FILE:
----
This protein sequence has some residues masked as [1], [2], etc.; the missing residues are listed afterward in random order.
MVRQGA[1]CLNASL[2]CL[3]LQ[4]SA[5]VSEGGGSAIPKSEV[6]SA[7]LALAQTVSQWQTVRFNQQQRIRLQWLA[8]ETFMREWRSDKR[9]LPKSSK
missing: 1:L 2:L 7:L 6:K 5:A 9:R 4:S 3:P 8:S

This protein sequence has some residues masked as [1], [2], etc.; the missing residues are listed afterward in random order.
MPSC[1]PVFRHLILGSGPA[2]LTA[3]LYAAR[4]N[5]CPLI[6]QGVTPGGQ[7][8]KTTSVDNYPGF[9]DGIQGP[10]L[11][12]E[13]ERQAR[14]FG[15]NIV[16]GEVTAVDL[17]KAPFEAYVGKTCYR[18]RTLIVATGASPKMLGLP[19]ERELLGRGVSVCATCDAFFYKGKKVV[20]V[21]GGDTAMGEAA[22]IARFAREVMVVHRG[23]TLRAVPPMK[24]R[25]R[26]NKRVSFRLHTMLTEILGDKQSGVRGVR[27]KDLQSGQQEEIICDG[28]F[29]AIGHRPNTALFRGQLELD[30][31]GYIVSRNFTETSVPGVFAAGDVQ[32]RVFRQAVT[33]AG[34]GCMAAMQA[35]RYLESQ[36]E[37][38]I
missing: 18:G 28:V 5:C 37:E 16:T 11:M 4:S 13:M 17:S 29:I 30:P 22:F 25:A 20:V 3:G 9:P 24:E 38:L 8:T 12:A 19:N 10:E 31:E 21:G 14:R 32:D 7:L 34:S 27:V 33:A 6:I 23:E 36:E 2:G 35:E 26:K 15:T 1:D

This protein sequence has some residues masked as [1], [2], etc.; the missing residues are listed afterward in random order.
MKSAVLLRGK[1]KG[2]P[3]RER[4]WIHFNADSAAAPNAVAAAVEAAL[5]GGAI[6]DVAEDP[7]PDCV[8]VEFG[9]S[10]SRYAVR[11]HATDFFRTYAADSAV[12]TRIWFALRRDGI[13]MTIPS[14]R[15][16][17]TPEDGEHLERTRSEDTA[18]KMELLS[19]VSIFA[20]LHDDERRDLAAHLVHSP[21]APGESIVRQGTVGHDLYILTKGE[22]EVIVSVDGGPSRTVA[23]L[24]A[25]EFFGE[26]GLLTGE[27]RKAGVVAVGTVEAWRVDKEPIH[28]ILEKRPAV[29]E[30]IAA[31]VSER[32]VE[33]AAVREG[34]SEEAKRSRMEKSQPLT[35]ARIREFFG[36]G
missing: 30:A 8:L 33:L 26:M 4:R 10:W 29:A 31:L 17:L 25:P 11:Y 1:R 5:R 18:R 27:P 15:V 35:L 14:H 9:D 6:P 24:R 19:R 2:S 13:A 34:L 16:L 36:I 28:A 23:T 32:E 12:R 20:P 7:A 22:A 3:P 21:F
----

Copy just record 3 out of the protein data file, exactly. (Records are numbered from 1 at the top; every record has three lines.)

This protein sequence has some residues masked as [1], [2], etc.; the missing residues are listed afterward in random order.
MKSAVLLRGK[1]KG[2]P[3]RER[4]WIHFNADSAAAPNAVAAAVEAAL[5]GGAI[6]DVAEDP[7]PDCV[8]VEFG[9]S[10]SRYAVR[11]HATDFFRTYAADSAV[12]TRIWFALRRDGI[13]MTIPS[14]R[15][16][17]TPEDGEHLERTRSEDTA[18]KMELLS[19]VSIFA[20]LHDDERRDLAAHLVHSP[21]APGESIVRQGTVGHDLYILTKGE[22]EVIVSVDGGPSRTVA[23]L[24]A[25]EFFGE[26]GLLTGE[27]RKAGVVAVGTVEAWRVDKEPIH[28]ILEKRPAV[29]E[30]IAA[31]VSER[32]VE[33]AAVREG[34]SEEAKRSRMEKSQPLT[35]ARIREFFG[36]G
missing: 30:A 8:L 33:L 26:M 4:R 10:W 29:A 31:L 17:L 25:P 11:Y 1:R 5:R 18:R 27:P 15:V 35:L 14:H 9:D 6:P 24:R 19:R 2:S 13:A 34:L 16:L 36:I 28:A 23:T 32:E 12:R 20:P 7:A 22:A 3:P 21:F